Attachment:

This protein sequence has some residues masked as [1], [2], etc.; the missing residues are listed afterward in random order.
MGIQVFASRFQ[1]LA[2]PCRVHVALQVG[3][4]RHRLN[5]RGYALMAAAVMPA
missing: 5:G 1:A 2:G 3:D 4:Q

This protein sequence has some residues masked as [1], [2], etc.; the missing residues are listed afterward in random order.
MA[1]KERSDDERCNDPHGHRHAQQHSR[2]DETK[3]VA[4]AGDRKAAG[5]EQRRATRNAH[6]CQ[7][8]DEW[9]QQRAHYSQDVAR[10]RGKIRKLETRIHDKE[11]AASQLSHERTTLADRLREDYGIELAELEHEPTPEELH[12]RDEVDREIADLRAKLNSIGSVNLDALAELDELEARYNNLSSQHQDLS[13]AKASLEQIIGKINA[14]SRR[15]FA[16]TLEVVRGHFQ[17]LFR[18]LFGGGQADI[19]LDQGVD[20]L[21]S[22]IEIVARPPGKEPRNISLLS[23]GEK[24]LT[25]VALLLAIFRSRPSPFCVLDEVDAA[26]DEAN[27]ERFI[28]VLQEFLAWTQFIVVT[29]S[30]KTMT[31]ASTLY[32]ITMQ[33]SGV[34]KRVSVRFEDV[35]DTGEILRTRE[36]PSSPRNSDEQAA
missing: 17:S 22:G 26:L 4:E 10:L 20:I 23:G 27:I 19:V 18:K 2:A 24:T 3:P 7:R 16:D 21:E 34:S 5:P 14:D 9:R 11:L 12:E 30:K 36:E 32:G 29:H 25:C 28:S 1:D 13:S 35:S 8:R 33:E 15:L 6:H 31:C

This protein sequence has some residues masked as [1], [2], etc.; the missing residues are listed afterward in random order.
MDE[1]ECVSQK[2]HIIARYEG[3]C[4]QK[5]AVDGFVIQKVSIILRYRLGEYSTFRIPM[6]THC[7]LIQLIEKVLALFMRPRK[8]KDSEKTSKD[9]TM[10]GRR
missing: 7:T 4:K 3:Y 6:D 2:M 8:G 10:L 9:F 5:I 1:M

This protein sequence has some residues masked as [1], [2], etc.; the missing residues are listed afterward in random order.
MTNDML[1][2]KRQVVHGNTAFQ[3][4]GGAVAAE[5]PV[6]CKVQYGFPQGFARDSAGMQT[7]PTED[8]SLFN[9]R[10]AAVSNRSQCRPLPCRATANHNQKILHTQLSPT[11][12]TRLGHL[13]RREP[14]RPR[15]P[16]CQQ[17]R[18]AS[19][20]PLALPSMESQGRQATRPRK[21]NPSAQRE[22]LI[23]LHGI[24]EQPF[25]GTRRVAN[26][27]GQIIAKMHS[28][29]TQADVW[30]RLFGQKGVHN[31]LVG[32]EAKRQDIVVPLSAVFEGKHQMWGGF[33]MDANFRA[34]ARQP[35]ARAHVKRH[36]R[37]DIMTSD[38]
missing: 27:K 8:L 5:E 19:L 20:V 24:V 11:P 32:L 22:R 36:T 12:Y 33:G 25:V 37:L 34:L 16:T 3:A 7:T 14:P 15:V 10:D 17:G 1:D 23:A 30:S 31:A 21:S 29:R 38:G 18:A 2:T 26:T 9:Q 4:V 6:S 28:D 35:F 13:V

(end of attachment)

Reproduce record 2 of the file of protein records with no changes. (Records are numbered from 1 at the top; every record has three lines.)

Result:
This protein sequence has some residues masked as [1], [2], etc.; the missing residues are listed afterward in random order.
MA[1]KERSDDERCNDPHGHRHAQQHSR[2]DETK[3]VA[4]AGDRKAAG[5]EQRRATRNAH[6]CQ[7][8]DEW[9]QQRAHYSQDVAR[10]RGKIRKLETRIHDKE[11]AASQLSHERTTLADRLREDYGIELAELEHEPTPEELH[12]RDEVDREIADLRAKLNSIGSVNLDALAELDELEARYNNLSSQHQDLS[13]AKASLEQIIGKINA[14]SRR[15]FA[16]TLEVVRGHFQ[17]LFR[18]LFGGGQADI[19]LDQGVD[20]L[21]S[22]IEIVARPPGKEPRNISLLS[23]GEK[24]LT[25]VALLLAIFRSRPSPFCVLDEVDAA[26]DEAN[27]ERFI[28]VLQEFLAWTQFIVVT[29]S[30]KTMT[31]ASTLY[32]ITMQ[33]SGV[34]KRVSVRFEDV[35]DTGEILRTRE[36]PSSPRNSDEQAA
missing: 17:S 22:G 26:L 4:E 10:L 20:I 23:G 27:I 19:V 18:K 2:A 24:T 3:P 7:R 16:D 21:E 34:S 5:P 14:D 9:R 11:L 12:E 30:K 36:E 32:G 29:H 25:C 28:S 1:D 13:S 35:S 8:R 33:E 15:L 6:H 31:C